Chapter 7: Technology of molding materials

Franz Hofmann: Technologie der Giessereiformstoffe. (Schaffhausen : Georg Fischer AG, 2. Auflage, 1966).

published February 2016

The favorite book of Linda Streckfuss

Linda Streckfuss spent a week in 2015 as Scholar in Residence at the Iron Library, where she researched for her bachelor's thesis in industrial engineering. Her thesis deals with the implementation of machine learning methods in the iron foundry of GF Automotive in Singen. What fascinates Linda about her favorite book is the complexity of manufacturing good greensand suitable for casting.

The reader

Linda Streckfuss

... trained as an industrial manager and then studied industrial engineering, after completing commercial vocational school. She has worked for Georg Fischer Ltd in Singen since October 2014, first as a student intern and from June to September 2015 she wrote her bachelor's thesis – both times in Materials Engineering. The thesis was also the reason why she was a scholar-in-residence at the Iron Library, where she was able to conduct in-depth literature searches. She was taken on as a permanent employee at the Georg Fischer plant in Singen in October 2015. She first worked in a project team for Quality Management & Logistics and in December 2015 moved back to Materials Engineering as an assistant.

I would love to play a role in this book:
Peter Ustinov: Der alte Mann und Mr. Smith

This book needs a sequel:
Bernard Cornwell: Der Heidenfürst (2014)

The book on my nightstand:
Bernard Cornwell: Das Zeichen des Sieges (2009)

The book

Franz Hofmann: Technologie der Giessereiformstoffe. (Schaffhausen : Georg Fischer AG, 2. Auflage, 1966).

I'm fascinated by the complexity of producing good green sand suitable for casting. For one thing, I'm interested in the properties of the raw materials and how they are changed during preparation and manufacturing; for another I'm intrigued by the impact on the quality of the castings, i.e. the likelihood of defects.

The "Technology of Molding Materials" gives the reader a solid overview of the complex world of green sands. Even though this material consists in the main of only four components – quartz or silica sand, bentonite, the coal dust and water – it's no simple matter to get the green sand just right. A number of factors are crucial in the process of preparation and manufacturing.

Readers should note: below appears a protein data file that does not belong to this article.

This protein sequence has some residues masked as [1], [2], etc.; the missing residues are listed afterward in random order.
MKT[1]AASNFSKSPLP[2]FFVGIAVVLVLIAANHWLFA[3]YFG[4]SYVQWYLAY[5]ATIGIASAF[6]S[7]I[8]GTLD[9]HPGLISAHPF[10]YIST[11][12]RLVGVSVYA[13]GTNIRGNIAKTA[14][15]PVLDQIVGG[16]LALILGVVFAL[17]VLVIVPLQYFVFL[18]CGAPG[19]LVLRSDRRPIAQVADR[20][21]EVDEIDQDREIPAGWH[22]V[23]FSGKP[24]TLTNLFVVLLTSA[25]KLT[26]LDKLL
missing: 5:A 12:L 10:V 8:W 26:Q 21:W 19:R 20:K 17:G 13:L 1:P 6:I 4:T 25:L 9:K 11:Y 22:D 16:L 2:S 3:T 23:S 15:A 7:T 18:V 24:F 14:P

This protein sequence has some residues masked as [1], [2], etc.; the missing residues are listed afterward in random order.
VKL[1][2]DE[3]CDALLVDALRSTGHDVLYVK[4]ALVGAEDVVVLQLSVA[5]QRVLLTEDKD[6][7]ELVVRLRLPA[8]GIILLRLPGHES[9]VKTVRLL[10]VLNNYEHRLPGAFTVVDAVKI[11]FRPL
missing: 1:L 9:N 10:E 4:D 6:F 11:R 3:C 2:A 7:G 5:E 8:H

Sand circulation system in a foundry

The material changes in the course of mulling, molding, casting, cooling, shaking out and recycling. As a result of the entire process cycle and the thermal, mechanical and chemical stresses to which the green sand is subjected, the four basic components give rise to additional elements such as the coating of sintered bentonite on the individual quartz sand grains as well as the formation of clay and inert materials.

The properties of the sand components also impact on the behavior of the green sand. Take, for instance, quartz sand, which expands considerably at temperatures of between 300 and 575°C, thereby changing its density. This effect has to be compensated for by the other components and should be taken into account when producing the green sand.

Expansion behaviour of sands of different mineralogical composition, bound with 5% bentonite.

This little book deals in detail with the individual components of green sands and with the molding material as a whole as well as the changes it undergoes in the entire process. The book closes with a chapter on how sand expansion defects arise and how to deal with them.

I am especially fascinated by the mechanisms and modes of action of the green sand components and their interdependencies. The system's complexity is a challenge to conduct further investigations in order to constantly improve monitoring of the process and perfect our knowledge of how to control green sand production.